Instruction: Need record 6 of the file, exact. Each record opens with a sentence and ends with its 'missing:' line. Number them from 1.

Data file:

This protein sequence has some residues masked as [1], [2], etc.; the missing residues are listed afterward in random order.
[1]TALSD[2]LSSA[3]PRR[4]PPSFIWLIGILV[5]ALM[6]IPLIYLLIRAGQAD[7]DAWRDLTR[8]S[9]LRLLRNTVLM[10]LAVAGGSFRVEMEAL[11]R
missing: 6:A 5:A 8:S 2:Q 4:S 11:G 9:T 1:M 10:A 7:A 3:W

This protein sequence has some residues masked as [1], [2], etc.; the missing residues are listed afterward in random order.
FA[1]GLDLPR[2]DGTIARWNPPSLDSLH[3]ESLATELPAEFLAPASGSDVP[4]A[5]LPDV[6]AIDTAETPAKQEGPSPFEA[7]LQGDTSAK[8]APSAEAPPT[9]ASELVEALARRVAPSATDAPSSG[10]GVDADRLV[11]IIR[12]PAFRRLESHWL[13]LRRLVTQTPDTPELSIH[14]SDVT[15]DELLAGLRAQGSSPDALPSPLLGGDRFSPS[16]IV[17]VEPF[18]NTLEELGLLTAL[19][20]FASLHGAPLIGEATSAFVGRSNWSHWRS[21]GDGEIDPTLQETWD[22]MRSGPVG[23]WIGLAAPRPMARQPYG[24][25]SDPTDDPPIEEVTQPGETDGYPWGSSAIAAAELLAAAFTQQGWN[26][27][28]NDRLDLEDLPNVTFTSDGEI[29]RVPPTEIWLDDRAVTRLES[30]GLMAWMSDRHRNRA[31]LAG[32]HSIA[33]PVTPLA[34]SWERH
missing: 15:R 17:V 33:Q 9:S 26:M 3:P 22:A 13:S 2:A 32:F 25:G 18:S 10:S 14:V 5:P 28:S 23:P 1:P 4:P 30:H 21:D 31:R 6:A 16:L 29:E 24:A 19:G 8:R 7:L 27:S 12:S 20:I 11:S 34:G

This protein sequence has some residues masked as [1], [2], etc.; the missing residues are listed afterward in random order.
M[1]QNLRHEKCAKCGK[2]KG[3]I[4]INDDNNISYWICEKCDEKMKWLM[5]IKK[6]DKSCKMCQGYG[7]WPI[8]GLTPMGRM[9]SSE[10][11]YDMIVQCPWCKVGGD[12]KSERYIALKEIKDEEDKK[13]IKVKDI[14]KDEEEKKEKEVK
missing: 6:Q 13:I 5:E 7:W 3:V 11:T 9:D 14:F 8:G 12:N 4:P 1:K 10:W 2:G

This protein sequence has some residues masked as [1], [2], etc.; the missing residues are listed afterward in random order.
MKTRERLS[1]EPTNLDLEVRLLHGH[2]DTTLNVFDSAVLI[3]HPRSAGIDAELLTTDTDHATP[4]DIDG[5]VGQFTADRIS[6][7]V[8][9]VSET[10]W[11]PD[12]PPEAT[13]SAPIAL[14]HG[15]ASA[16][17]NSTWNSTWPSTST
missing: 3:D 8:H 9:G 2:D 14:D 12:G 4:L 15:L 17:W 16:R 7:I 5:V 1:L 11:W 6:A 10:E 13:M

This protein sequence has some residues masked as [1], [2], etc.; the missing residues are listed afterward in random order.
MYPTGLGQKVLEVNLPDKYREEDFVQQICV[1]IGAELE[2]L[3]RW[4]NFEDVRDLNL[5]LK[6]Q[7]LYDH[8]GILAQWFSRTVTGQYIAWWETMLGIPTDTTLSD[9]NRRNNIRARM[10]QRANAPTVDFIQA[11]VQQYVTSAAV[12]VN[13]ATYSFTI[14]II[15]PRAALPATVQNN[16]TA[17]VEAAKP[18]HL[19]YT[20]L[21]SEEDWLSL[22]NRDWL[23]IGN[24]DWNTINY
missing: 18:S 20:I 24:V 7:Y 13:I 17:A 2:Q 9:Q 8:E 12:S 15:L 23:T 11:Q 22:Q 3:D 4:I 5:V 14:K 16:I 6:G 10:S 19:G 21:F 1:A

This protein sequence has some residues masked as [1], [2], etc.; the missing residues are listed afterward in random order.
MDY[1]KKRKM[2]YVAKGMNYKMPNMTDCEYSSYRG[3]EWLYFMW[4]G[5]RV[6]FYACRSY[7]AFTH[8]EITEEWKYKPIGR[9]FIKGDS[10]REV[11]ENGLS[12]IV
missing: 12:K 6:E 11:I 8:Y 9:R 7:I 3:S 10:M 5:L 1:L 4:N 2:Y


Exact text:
This protein sequence has some residues masked as [1], [2], etc.; the missing residues are listed afterward in random order.
MDY[1]KKRKM[2]YVAKGMNYKMPNMTDCEYSSYRG[3]EWLYFMW[4]G[5]RV[6]FYACRSY[7]AFTH[8]EITEEWKYKPIGR[9]FIKGDS[10]REV[11]ENGLS[12]IV
missing: 12:K 6:E 11:I 8:Y 9:R 7:I 3:S 10:M 5:L 1:L 4:N 2:Y